• 72 Metascore
    • 40 Angelica Jade Bastien
    What it has to say is ultimately rather thin. Furthermore, since it takes its cues from the banal porn fantasies that Eve is inundated with, its imagery isn’t always that revelatory. ... For all of Hahn’s tremendous skill, her presence isn’t enough to paper over the cracks in the series itself, which struggles to find anything bold or new to say about women’s sexuality or coming of age later in life.
    • 66 Metascore
    • 30 Angelica Jade Bastien
    Ultimately, it’s an aesthetically and narratively empty enterprise that confuses treacly, saccharine gestures with a complex understanding of interpersonal relationships. The major hurdle to connecting with Modern Love is that the characters have the depth of a thimble. ... Modern Love is at once empty and retrograde. Its stars, and viewers, deserve better.
    • 59 Metascore
    • 30 Angelica Jade Bastien
    The show doesn’t seem to know how to handle Bruce’s absence, so he’s mentioned at every turn, making Kate feel less like a person with her own story than someone grafted onto his. ... The visual palette is all muddled grays or treacly, warmly lit flashbacks. The fight scenes lack tension and dynamism, relying on quick cuts and multiple angles to manufacture a false sense of energy. There’s also a missing spark of chemistry among the cast.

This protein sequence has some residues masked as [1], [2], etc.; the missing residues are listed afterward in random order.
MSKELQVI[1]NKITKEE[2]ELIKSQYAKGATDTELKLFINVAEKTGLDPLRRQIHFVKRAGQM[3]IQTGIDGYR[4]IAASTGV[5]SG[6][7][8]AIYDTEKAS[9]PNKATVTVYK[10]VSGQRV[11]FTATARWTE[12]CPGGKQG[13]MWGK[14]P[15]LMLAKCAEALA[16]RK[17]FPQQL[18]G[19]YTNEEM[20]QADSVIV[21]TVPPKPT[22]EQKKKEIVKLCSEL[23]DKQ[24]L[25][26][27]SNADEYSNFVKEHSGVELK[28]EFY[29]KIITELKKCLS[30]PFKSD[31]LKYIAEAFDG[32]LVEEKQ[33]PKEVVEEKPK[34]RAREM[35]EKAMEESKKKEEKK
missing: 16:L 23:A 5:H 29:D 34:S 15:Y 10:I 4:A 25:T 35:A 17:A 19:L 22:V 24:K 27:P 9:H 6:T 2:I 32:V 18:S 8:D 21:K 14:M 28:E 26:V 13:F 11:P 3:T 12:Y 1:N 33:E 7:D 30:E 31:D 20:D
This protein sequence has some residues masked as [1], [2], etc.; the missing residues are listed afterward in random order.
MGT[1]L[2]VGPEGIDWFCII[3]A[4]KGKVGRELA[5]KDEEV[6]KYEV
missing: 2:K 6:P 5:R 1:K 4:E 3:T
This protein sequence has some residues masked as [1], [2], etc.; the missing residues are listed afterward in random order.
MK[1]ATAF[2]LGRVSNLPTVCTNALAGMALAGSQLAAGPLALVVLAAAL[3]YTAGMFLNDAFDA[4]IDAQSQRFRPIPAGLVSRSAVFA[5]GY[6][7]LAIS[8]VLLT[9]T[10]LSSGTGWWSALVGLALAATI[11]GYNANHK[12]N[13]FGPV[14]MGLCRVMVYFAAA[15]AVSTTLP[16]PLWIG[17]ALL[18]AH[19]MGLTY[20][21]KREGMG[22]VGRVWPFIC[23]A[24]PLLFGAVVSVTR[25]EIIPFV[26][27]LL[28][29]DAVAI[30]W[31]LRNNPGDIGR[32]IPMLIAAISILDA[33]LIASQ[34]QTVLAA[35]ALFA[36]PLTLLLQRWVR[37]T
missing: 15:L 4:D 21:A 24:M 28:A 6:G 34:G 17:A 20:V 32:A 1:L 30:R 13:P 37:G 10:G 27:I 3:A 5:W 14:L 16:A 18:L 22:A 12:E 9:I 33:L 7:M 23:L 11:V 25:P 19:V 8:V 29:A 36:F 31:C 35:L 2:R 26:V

• 70 Metascore
    • 50 Angelica Jade Bastien
    While the show is mostly well cast, with the expressive Arica Himmel making a great 12-year-old Rainbow Johnson, the humor in the premiere episode vacillates between being too saccharine and too bluntly reliant on well-worn racial stereotypes.
    • 62 Metascore
    • 50 Angelica Jade Bastien
    Why Women Kill is akin to an overly complicated craft cocktail, boasting an intriguing brightness, namely in the form of Goodwin’s performance, but lacking balance in its competing flavors. It’s full of baffling tonal and narrative decisions that undermine what does work about the show.
    • tbd Metascore
    • 70 Angelica Jade Bastien
    Each time Sabrina swerves into such uneven territory, it finds its way back to its strengths as a visually rich, darkly comical, and immensely fun to watch piece of wish fulfillment. The show ricochets from near-perfectly pitched dark fantasy to rote considerations of normal life, only striking the right balance when it doesn’t take itself too seriously, but it still has enough magic and wonder to enthrall.
    • 66 Metascore